The former chief executive and chairman of hedge fund titan Man Group said the UK would not lose any tax by adopting the proposal as the UK does not tax limited partnerships.
“I don't see why the UK should not compete for jobs that at present are going to the Cayman Islands. I lobbied George Osborne when the Tories were in opposition. I have long felt that the British government loses jobs to tax havens by allowing the Revenue to have these rather archaic rules,” Fink told UK daily the Guardian.
One London-based lawyer summarised the Tory leader's position by saying the proposal would bring a flourishing offshore fund administration industry back onshore, subject to UK oversight and scrutiny.
The hedge fund guru made his comments after a Guardian investigation revealed that 68 MPs and peers, who are able to influence British tax laws, are either directors or non-executive of firms with ties to tax havens.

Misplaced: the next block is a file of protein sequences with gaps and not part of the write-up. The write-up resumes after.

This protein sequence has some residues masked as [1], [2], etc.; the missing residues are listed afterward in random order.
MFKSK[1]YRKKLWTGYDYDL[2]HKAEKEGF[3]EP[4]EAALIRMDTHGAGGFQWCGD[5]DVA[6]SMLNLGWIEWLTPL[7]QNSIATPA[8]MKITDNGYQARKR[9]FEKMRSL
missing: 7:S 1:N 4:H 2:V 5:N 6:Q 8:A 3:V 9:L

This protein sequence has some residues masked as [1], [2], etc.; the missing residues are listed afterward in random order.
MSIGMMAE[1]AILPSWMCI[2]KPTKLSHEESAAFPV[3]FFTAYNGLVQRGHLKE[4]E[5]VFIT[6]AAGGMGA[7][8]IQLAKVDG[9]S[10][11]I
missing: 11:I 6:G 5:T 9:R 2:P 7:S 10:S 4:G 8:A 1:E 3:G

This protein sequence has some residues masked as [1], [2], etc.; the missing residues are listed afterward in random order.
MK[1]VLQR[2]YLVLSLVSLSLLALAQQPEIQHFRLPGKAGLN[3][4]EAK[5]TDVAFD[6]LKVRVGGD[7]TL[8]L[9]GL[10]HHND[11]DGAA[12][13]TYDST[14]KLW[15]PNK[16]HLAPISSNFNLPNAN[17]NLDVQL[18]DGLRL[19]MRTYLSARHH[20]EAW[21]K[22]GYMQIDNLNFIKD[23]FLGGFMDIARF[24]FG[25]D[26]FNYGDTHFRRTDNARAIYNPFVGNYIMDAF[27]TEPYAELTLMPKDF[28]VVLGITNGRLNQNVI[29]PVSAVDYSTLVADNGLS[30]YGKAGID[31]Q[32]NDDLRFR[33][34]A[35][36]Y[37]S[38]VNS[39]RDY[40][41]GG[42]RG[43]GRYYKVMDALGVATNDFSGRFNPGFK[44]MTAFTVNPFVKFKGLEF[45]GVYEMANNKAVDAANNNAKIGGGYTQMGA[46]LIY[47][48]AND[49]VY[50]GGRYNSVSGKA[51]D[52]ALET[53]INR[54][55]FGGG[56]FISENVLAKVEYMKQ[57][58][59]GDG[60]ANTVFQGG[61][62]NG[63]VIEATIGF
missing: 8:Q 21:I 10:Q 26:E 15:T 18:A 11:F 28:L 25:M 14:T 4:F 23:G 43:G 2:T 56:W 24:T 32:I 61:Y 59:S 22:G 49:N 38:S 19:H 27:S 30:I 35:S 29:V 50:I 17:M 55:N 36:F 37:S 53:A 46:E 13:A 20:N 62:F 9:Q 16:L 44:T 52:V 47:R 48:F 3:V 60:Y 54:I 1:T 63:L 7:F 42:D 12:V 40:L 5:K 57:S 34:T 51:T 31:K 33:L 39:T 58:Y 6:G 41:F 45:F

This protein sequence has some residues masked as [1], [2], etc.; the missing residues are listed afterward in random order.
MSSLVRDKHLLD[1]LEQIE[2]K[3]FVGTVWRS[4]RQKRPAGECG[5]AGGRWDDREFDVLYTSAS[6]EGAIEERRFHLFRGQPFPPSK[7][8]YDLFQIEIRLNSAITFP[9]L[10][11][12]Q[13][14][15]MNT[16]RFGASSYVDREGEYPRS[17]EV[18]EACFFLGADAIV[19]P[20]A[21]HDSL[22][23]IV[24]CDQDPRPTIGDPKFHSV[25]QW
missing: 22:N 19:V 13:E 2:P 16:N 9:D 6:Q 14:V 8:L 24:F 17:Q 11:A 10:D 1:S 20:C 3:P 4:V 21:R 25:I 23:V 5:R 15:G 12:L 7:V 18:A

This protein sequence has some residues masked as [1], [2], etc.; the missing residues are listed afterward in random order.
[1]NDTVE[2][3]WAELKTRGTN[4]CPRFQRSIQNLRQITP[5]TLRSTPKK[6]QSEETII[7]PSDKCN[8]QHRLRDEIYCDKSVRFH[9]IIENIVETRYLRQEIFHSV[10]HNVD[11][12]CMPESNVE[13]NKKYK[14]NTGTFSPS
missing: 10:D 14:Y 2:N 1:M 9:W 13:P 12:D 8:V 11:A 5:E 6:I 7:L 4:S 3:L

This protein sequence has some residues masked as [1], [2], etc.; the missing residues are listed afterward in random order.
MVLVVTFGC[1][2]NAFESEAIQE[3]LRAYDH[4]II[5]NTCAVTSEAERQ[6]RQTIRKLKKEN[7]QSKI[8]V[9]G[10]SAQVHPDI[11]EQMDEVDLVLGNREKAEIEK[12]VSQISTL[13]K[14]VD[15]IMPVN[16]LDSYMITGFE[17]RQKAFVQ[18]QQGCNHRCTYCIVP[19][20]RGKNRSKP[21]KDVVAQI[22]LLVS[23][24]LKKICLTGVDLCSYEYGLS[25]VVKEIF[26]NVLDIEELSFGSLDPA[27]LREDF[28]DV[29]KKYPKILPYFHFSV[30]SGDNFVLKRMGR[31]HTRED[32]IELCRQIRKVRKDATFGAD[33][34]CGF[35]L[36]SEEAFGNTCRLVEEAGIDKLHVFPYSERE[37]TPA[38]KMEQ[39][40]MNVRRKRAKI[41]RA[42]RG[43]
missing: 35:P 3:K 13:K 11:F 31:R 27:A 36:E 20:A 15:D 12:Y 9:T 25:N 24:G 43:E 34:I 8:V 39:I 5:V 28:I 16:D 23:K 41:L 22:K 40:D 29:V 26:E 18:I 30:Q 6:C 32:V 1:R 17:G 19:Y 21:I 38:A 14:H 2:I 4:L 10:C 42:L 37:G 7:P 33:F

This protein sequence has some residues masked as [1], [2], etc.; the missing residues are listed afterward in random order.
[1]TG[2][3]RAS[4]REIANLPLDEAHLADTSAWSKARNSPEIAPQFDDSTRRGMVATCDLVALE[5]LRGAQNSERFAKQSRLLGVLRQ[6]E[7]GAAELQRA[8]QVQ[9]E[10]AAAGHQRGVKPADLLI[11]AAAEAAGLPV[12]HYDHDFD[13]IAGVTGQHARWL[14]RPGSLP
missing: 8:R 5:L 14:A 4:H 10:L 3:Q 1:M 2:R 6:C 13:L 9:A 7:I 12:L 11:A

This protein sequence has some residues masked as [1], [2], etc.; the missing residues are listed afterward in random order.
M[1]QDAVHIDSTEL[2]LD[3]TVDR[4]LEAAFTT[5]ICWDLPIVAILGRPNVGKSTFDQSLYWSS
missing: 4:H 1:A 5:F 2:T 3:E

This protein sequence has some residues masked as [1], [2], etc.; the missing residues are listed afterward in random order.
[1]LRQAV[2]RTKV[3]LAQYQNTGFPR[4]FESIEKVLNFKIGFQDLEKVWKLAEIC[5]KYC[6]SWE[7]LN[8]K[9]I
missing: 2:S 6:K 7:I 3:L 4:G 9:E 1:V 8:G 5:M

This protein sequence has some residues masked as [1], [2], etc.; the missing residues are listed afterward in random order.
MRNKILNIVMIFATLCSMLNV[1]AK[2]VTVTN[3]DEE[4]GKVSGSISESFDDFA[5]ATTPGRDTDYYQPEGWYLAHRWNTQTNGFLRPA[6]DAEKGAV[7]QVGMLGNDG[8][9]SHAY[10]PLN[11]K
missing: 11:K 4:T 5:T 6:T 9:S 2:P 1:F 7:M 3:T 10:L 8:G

One hurdle that the UK would have to overcome, if HMRC was persuaded to adopt this measure, would be convincing the European Union. “If the UK were to introduce a tax regime where no tax was payable they might need to get EU permission and there would be a big question mark over whether the commission would be willing to do that at all,” said the lawyer.
For more information on tax havens make sure to read a copy of PE Manager’s fund domicile supplement next month.